Last night, at the launch event for Ari's new book at the Corner Bookstore in NYC, the conversation turned to dogs because someone had shown up for the event with her surprisingly well-groomed and behaved pooch.
The discussants included friends of mine who were newly single in mid-life. We spoke about the spirituality of dogs and their function as social networkers.
"If you want to meet new people, just get a dog," I advised, recounting the numerous instances of new (and mostly fascinating) people I have met while walking Alfie and Nala the Pomeranians in Manhattan.
Single people meeting through dog-walking is a charming subplot for many a film but as a much-married woman, the surprise benefit for me has been in the number of deep and resonant conversations I have had with other women while we stroll with our pups along Morningside Drive.
And by other women, I am not talking about friends.
I am speaking here of people I have never met before in my life.
It starts with a friendly introduction by our respective dogs -- butt sniffing, jumping, playful interaction -- and half an hour later I am on my way home, marveling at the spontaneous human bond that was just formed.
I am trying to understand how it happens. My dogs stop to play with another dog, invariably that of a woman. The owner and I exchange casual pleasantries and inquire about each other's pooches. I ask a leading question or two. I get a feeling.
Then I throw out a question and we are off and running.
Today is a perfect case in point. The power of the sunshine lured me outdoors even before my dogs thought to beg for a walk. I nearly skipped down W116th Street to Morningside Drive, half-blinded by the radiance. Moments after arriving there, a young German Shepherd appeared, accompanied by a woman with a colorful paisley frock.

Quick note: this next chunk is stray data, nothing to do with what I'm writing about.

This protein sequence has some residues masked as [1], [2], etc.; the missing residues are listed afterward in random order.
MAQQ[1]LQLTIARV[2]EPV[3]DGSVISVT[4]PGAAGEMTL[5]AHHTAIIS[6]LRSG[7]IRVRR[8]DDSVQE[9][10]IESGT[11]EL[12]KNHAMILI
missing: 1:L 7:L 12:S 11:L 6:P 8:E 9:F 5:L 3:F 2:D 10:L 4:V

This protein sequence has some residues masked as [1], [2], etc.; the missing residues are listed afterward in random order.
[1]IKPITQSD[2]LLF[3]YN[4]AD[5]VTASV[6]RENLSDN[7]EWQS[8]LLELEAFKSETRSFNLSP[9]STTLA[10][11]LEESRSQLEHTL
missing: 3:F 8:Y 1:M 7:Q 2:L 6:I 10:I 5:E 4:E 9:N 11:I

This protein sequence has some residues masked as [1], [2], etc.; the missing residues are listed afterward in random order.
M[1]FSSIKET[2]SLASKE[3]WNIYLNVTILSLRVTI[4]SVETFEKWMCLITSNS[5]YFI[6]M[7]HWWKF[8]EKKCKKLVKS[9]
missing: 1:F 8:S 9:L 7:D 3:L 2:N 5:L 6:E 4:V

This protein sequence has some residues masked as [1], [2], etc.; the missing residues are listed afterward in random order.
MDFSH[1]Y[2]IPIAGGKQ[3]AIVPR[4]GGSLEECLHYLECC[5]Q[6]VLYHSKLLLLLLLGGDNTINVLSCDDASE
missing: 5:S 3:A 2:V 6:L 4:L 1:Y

While our dogs cavorted, we had an instantly intimate conversation about our work and our motherhood. We spoke about the choices and compromises we made and how we feel about them. We spoke about our husbands' careers and where our ambition fits in. We spoke about the raising of sons. We spoke about ourselves.
Even after our dogs settled down with one another, we chatted.
It was like being served a delicious entree without the boring appetizer.
We Facebook friended each other before parting. I felt lucky to have been thus connected to a fascinating stranger who is not so strange to me after all.
As I walked home I thought further about our conversation and concluded that I owed part of our connection to the power of sisterhood, that eternal bond that women have with one another; the compulsion to connect and compare life stories and grow from one another.
It is a gift when it happens and I own the fact that I am a proactive pursuer of connections, seeking to share, believing in the commonality of human experience and my own intuition.
But credit must be given to the secret agents of social networking so I thank my furry little friends for enabling this instance of solidarity on a sunny Friday morning on Manhattan's Morningside Heights.